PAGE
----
Daylighting is important at this latitude as the sunshines very briefly in winter. Skylights make the most of the available natural light.

The outside reveals the classic "coconut" scheme: dark on the outside; light and light filled on the inside. The exterior is clad in dark oiled wood. The driveway is permeable and the garden makes for eating and entering outdoors. 

The framing underneath is what's called "Swedish" Framing by many of us in the United States. It eliminates thermal bridges and, as the energy codes in the USA are made more strict, soon will be the the norm here in Chicago.

Imagine this:

Great design for everyday living and saves energy! We like that and we hope you do too!

A little advice on turning a 2 Flat into a Single Family Residence

Our good friend and esteemed colleague Jerry, aka the Man of Steel, poses with the 1000 pound steel beam we specified for this 2 Flat to Single Family conversion. Here, we cut a cavity between the floor joists and Jerry is about to lift the beam into place. This detail creates a flush ceiling and, thus, a single space where they were four small rooms. Real sized furniture, anyone?

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Less, but BETTER (Updated)

We recently had two interviews with families about their houses. We really like both families: great people, savvy professionals, strong parents and good neighbors.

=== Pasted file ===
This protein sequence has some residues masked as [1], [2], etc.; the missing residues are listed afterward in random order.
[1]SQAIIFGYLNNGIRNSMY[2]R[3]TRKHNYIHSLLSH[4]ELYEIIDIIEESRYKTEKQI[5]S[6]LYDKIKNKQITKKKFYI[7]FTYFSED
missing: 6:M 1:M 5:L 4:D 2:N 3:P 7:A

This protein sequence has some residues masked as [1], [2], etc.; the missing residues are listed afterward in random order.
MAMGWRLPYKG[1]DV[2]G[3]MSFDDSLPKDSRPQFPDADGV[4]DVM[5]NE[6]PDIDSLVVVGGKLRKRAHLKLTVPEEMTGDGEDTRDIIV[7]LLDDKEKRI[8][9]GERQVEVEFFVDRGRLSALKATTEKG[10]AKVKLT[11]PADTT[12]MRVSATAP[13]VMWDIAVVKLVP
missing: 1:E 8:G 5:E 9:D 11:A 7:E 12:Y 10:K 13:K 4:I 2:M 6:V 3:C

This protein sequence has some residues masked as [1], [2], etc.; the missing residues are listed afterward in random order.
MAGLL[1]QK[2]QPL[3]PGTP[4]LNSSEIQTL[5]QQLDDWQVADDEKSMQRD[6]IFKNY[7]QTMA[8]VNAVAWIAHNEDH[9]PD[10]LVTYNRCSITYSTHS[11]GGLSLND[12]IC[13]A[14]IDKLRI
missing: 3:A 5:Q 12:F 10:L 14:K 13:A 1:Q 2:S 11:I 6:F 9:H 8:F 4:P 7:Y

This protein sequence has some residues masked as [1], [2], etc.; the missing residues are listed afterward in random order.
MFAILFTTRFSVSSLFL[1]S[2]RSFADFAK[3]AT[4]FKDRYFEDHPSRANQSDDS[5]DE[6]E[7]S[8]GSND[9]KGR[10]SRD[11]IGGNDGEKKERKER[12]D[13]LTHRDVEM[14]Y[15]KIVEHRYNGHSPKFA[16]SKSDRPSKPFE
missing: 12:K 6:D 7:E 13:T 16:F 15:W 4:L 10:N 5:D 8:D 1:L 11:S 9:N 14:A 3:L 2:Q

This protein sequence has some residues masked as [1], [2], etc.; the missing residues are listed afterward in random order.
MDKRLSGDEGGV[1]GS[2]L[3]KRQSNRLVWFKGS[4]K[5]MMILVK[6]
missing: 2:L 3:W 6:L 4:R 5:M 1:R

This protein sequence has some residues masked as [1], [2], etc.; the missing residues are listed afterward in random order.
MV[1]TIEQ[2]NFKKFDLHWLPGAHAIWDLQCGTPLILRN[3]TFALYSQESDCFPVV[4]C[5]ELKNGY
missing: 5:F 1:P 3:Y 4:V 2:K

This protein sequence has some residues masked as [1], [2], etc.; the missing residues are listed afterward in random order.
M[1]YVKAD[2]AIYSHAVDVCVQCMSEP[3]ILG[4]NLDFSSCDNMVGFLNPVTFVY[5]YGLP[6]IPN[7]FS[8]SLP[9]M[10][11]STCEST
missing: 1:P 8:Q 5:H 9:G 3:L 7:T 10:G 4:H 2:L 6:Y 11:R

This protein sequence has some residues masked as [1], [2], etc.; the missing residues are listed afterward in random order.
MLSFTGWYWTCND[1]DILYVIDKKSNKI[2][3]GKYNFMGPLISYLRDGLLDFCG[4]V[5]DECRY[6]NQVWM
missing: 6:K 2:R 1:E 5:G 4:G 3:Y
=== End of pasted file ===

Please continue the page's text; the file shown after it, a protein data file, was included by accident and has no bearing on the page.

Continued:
When it came to their existing buildings, one in the suburbs and the other in the city, the approach could not have been more different. The suburban family had lived in Japan and were in awe of Japanese land use and design. In that context, they thought their four bedroom house was actually too big. They had certain goals and dreams for their home. They were still open to making it bigger to achieve what they wanted but sticking with the same size or even making it smaller, they thought, was a reasonable approach.

The city family bought a row house and automatically wanted to make it bigger. "We know what we want and it's bigger."

"Why?" I asked.

"It's not big enough." They replied.

Compared to what? I thought. From their description, they wanted to make a loft space out an historic row house. Why not buy a loft instead? It would be cheaper, for starters, I thought.